Before takeoff you'll be offered newspapers, and then the amenity kit (known as the BAg) will normally be given out before takeoff, along with Pyjamas and slippers. Occasionally these aren't handed out for a day flight, and you'll need to ask. There may also be a round of newspapers too: if not, they are dumped at the front of the cabin for you to take one. The menu will also appear at this point, and orders are generally taken before takeoff. The crew will always tell you what the 'Catch of the Day'(the fish dish) is (from the UK only). The noise cancelling headphones are also left in the seat for you - make sure you leave them back on the plane. The fit in the neat drawer beside the seat.

British Airways First pyjamas and slippers on a British Airways Boeing 777 Nov 2011
First Class British Airways First pyjamas and slippers

The first round of drinks, and a warm nut service, will start as soon as you are in the cruise. It is a bit of a BA tradition to have the Kir Royale at this point, and many do. It'll generally take about an hour for the main meal service to start, but in First BA offer "Dine When You Choose", and if you've had a particularly heavy lunch in the Concorde room this may be a better option rather than eating immediately. You can of course also use your buddy seat to dine opposite each other if two of you are travelling, and dinner is either laid out on the large dining table, or an informal service, arranged on the side table if you want to continue work (or use it for the iPad film service). Many regulars have noted that food in First on BA has gone downhill of late: some of it can be poor, but occasionally it really can surprise. This is not always a good thing. However Desert it always something special, and over and above that in Business. Desert wine also only available in First, and should be tried at length.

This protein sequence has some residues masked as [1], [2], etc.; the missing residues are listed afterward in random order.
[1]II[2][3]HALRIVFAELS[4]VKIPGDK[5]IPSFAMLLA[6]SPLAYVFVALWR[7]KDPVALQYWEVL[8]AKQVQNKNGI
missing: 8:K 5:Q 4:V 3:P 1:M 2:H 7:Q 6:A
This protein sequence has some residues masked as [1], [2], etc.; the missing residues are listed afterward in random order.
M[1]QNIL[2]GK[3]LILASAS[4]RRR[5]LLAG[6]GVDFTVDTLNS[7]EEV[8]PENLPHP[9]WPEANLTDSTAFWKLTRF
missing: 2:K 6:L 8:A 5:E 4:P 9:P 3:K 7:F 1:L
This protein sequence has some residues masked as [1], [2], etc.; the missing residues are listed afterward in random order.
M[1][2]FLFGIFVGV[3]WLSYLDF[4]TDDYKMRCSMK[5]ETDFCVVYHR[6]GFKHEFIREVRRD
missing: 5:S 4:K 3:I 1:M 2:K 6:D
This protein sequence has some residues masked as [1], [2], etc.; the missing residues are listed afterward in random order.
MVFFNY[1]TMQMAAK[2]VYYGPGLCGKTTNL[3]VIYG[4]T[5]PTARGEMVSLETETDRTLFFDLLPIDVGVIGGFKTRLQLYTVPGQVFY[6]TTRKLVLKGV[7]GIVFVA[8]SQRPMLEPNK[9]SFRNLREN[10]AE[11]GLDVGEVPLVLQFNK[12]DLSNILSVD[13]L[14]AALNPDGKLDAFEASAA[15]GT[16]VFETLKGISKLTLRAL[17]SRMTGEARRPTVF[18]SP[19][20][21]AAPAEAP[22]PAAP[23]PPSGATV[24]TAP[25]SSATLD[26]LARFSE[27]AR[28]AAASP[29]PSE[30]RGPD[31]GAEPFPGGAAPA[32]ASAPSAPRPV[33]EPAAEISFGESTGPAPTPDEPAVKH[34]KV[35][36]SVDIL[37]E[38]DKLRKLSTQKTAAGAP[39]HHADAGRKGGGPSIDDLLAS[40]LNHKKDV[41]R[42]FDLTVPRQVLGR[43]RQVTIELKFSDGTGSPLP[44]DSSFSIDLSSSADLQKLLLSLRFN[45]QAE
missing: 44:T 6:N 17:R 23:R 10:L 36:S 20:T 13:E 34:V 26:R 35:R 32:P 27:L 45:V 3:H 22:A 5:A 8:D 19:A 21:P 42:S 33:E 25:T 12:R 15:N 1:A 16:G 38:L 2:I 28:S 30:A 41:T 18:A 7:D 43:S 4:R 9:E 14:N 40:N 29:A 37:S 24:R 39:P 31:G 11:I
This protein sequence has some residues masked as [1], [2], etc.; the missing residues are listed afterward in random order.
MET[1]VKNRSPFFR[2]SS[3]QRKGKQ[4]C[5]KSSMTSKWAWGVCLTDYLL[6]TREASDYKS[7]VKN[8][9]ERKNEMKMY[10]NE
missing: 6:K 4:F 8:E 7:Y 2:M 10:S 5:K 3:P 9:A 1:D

There are small pillows and a blanket on the seat if you just want a nap: however, there are much better ones for sleeping. The crew will of course make your bed for your - even on a day flight, and even just for a few hours - however it may be much quicker to just reach up into the overhead locker and grab your mattress cover, thick pillow and a cotton duvet.

On night flights you'll be asked if you want to wake for breakfast, about 2 hours before landing: the other option is just to grab a bacon roll and eat in the Concorde arrival lounge at Heathrow. On day flights, there is the option of Afternoon tea, which is worthwhile, if only to soak up the Sparkling Wine.

British Airways Business class reviews - Club World experience

The very first question you should ask if you are booking BA Club World is 'is this a sleeper service?' This is because on some overnight flights that leave late in the evening, BA will assume you will eat in the lounge, and will only serve a basic, quick, meal on board: indeed many people will ignore it, and go straight to sleep. Not all night flights are sleeper service though: for example from Chicago, the early flight isn't, but you'll only get a basic breakfast, whereas the late night flight is Sleeper, with not much dinner on board, but a bigger breakfast.